Why EM Bonds are Topping Expectations

“Appropriately, additional risk has been priced into struggling markets, such as Turkey (our definition of an emerging market is one whose currency weakens and rates rise in periods of market stress or when the market believes the country has misstepped (e.g. a policy mistake or undesirable political dynamics),” said VanEck.

Some of the developing economies that have recently been most confounded by macro economic woes, such as Argentina and Turkey, are not major parts of EMLC’s roster. Those two counties combine for just over 7% of the ETF’s geographic exposure.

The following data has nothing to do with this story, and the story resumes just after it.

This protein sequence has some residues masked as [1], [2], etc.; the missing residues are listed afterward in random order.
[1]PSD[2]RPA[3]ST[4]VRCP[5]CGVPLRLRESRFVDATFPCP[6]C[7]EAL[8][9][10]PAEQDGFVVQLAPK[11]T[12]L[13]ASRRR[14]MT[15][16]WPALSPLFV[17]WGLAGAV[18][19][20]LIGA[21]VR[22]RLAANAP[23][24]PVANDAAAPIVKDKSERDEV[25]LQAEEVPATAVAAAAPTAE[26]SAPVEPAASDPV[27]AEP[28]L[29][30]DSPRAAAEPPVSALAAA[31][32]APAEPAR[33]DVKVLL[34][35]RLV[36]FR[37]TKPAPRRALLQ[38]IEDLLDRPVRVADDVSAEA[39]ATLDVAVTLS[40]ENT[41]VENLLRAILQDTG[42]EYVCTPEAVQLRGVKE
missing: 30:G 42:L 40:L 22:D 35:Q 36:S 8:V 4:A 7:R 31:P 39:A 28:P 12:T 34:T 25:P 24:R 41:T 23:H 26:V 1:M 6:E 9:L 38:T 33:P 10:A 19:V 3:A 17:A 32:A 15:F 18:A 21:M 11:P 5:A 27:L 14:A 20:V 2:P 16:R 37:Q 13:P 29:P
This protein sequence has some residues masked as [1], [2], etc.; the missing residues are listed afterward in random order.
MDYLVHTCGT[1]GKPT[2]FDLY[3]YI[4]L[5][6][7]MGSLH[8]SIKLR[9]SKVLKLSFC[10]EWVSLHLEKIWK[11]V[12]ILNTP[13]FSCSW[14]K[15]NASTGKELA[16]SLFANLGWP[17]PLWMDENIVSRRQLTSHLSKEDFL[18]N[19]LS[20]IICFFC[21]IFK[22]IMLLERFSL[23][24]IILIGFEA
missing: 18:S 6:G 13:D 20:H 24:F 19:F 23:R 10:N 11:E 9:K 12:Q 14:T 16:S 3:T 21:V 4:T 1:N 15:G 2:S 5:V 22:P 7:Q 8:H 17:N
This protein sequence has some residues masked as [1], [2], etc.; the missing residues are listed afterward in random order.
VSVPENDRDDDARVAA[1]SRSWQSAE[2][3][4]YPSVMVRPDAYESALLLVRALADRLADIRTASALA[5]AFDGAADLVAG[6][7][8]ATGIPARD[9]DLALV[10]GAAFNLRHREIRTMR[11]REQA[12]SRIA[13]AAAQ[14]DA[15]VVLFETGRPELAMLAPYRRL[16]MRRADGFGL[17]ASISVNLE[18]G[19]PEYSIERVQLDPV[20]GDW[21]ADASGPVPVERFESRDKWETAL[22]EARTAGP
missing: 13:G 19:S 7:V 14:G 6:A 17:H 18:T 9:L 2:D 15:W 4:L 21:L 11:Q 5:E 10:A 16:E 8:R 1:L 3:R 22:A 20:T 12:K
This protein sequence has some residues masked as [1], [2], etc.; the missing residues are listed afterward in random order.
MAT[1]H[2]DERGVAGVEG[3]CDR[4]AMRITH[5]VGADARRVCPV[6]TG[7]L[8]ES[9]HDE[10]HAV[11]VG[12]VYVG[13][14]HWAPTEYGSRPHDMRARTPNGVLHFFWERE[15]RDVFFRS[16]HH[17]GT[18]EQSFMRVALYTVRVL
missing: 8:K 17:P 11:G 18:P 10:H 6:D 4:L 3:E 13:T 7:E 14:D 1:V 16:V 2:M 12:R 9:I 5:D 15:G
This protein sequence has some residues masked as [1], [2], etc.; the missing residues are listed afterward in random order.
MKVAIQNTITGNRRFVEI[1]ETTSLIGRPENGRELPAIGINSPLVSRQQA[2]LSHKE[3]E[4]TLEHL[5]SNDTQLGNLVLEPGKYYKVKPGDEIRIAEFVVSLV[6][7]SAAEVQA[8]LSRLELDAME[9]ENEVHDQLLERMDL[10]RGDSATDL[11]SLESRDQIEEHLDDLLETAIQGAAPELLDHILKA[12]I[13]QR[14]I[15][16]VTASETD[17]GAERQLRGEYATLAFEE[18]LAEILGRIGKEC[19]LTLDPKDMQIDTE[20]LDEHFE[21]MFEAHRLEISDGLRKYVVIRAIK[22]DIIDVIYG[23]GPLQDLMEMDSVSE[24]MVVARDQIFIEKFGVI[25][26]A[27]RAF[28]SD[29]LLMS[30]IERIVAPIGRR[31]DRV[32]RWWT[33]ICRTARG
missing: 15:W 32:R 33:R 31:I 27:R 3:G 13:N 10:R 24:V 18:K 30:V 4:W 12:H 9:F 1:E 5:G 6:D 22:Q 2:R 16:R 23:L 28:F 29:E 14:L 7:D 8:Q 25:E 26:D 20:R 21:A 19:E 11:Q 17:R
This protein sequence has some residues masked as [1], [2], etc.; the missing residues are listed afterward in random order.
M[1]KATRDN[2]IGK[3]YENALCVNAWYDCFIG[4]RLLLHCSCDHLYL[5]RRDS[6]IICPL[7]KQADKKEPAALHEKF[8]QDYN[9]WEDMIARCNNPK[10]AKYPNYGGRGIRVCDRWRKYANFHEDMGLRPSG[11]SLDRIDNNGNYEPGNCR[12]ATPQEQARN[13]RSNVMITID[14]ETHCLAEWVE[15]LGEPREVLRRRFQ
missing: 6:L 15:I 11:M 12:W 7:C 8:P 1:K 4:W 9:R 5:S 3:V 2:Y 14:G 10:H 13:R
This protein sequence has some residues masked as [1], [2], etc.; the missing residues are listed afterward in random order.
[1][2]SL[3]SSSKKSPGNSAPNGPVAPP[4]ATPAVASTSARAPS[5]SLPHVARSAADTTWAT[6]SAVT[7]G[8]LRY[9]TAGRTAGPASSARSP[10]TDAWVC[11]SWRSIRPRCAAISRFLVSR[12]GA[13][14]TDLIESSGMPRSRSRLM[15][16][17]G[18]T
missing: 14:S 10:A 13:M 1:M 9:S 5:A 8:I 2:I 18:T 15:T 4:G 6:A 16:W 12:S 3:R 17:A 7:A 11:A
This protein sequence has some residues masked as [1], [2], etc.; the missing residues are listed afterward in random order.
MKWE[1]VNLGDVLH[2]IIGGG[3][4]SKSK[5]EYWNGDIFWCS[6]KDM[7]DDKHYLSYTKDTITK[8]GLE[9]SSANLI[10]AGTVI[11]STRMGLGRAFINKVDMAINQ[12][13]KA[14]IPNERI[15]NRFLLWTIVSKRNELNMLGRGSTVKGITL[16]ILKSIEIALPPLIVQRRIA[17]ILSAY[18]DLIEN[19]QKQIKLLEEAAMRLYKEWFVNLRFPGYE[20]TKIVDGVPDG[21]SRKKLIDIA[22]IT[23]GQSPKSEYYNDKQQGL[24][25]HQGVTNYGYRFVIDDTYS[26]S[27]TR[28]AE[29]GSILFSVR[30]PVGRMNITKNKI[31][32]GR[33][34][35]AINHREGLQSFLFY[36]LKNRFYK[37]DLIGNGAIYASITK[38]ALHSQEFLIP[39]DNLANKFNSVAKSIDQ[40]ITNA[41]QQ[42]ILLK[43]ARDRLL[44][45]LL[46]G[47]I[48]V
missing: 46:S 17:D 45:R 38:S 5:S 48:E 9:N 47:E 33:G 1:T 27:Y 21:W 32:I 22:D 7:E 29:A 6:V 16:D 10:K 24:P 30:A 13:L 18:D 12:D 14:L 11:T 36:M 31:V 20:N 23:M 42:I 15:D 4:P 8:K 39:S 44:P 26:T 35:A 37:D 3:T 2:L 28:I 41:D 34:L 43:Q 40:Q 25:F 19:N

“Emerging markets economies remain both a driver of, and beneficiary of, a benign global growth environment. Many, but not all, continue to benefit directly from higher commodity prices – a trend that has remained in place as emerging markets sold off,” adds VanEck.

EMLC has a 30-day SEC yield of 6.15%.

For more information on the fixed-income markets, visit our bond ETFs category.